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Your child can hurt their arm by using it too much or by injuring it. Your child's forearms, wrists, hands, and fingers are the parts of the arm that are most likely to become painful.
A minor arm injury usually will heal on its own with home treatment to relieve swelling and pain. If your child's arm doesn't return to usual movement within 7 to 10 days, you should follow-up with your family doctor. If your child has a more serious injury causing their arm pain, like a fracture, they may need additional tests and treatment.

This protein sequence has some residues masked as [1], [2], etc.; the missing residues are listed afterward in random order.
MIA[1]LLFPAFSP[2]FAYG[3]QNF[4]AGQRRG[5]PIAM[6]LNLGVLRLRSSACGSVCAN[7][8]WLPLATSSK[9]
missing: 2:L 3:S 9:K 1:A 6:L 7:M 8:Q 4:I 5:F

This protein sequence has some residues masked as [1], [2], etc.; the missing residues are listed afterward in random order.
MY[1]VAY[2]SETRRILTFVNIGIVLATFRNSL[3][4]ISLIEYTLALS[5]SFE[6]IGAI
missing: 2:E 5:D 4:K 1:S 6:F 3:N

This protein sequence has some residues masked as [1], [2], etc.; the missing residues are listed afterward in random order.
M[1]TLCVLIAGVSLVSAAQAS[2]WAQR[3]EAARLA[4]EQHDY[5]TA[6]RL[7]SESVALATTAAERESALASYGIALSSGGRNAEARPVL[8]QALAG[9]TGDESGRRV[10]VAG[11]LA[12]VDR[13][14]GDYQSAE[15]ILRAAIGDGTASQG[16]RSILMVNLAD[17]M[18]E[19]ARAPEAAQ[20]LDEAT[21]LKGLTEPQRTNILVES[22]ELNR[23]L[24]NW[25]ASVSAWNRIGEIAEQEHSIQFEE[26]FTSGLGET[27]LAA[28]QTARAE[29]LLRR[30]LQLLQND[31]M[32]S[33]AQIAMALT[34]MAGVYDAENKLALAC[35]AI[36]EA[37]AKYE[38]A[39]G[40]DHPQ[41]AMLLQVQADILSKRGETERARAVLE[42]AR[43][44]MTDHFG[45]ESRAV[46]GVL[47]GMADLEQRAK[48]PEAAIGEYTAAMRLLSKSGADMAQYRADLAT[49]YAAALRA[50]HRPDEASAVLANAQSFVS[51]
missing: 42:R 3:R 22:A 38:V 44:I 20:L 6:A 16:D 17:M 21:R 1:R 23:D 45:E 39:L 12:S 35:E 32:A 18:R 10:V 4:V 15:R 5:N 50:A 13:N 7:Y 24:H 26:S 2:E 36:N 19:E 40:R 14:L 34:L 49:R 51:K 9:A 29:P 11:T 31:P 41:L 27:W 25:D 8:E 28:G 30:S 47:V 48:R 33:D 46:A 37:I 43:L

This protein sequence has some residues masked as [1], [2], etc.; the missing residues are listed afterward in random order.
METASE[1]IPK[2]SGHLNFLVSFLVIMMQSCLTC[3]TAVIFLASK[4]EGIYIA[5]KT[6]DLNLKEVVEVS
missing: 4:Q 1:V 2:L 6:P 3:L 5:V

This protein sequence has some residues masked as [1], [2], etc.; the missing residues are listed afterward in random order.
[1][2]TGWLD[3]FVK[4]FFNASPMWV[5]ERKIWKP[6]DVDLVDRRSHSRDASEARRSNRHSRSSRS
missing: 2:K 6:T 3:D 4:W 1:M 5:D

Follow-up care is a key part of your child's treatment and safety. Be sure to make and go to all appointments, and call your doctor or nurse advice line (811 in most provinces and territories) if your child is having problems. It's also a good idea to know your child's test results and keep a list of the medicines your child takes.
Call your doctor or nurse advice line now or seek immediate medical care if:
Watch closely for changes in your child's health, and be sure to contact your doctor or nurse advice line if:
Go to https://www.healthwise.net/patientEd
Enter V925 in the search box to learn more about "Arm Pain in Children: Care Instructions".
Adaptation Date: 2/25/2022
Adapted By: Alberta Health Services
Adaptation Reviewed By: Alberta Health Services
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